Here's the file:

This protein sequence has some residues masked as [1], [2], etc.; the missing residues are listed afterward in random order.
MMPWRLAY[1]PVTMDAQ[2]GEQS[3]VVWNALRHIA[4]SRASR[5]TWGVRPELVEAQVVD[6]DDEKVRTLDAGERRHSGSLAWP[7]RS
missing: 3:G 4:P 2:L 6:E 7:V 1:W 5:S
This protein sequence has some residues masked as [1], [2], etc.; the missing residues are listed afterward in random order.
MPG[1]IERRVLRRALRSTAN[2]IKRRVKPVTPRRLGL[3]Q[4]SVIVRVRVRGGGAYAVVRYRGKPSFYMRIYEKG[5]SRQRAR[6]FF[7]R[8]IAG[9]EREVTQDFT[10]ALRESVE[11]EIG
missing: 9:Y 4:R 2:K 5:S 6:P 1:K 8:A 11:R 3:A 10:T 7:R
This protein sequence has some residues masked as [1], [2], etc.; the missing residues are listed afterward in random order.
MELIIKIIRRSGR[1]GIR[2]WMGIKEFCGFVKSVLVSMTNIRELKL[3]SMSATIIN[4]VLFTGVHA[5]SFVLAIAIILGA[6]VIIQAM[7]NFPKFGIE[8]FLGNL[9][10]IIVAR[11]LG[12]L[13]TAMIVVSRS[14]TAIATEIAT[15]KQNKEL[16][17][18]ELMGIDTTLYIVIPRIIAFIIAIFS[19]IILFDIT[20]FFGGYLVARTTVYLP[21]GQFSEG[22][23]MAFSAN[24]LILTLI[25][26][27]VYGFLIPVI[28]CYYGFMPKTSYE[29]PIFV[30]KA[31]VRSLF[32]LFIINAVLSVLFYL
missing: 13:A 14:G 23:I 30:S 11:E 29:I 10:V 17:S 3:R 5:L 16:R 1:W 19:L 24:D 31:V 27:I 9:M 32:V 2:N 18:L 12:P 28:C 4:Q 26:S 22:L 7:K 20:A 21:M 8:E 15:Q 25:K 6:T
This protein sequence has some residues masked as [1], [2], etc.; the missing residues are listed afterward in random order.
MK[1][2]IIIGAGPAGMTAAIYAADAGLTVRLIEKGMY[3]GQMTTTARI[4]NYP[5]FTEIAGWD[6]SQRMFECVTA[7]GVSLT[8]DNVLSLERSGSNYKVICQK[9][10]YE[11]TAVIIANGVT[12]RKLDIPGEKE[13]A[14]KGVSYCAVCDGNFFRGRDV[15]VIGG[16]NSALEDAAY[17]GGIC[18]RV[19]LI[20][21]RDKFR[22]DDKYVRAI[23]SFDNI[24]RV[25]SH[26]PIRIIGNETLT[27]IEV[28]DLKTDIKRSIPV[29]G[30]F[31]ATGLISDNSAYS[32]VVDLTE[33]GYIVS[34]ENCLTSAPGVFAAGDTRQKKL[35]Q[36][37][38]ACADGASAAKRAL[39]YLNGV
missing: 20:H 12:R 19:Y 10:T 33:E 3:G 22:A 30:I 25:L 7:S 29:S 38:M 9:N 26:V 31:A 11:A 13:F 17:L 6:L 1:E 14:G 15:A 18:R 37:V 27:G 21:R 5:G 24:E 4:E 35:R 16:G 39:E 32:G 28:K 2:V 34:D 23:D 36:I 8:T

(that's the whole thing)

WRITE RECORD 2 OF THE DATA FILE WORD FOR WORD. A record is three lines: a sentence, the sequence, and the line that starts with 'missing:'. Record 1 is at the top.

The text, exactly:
This protein sequence has some residues masked as [1], [2], etc.; the missing residues are listed afterward in random order.
MPG[1]IERRVLRRALRSTAN[2]IKRRVKPVTPRRLGL[3]Q[4]SVIVRVRVRGGGAYAVVRYRGKPSFYMRIYEKG[5]SRQRAR[6]FF[7]R[8]IAG[9]EREVTQDFT[10]ALRESVE[11]EIG
missing: 9:Y 4:R 2:K 5:S 6:P 1:K 8:A 11:R 3:A 10:T 7:R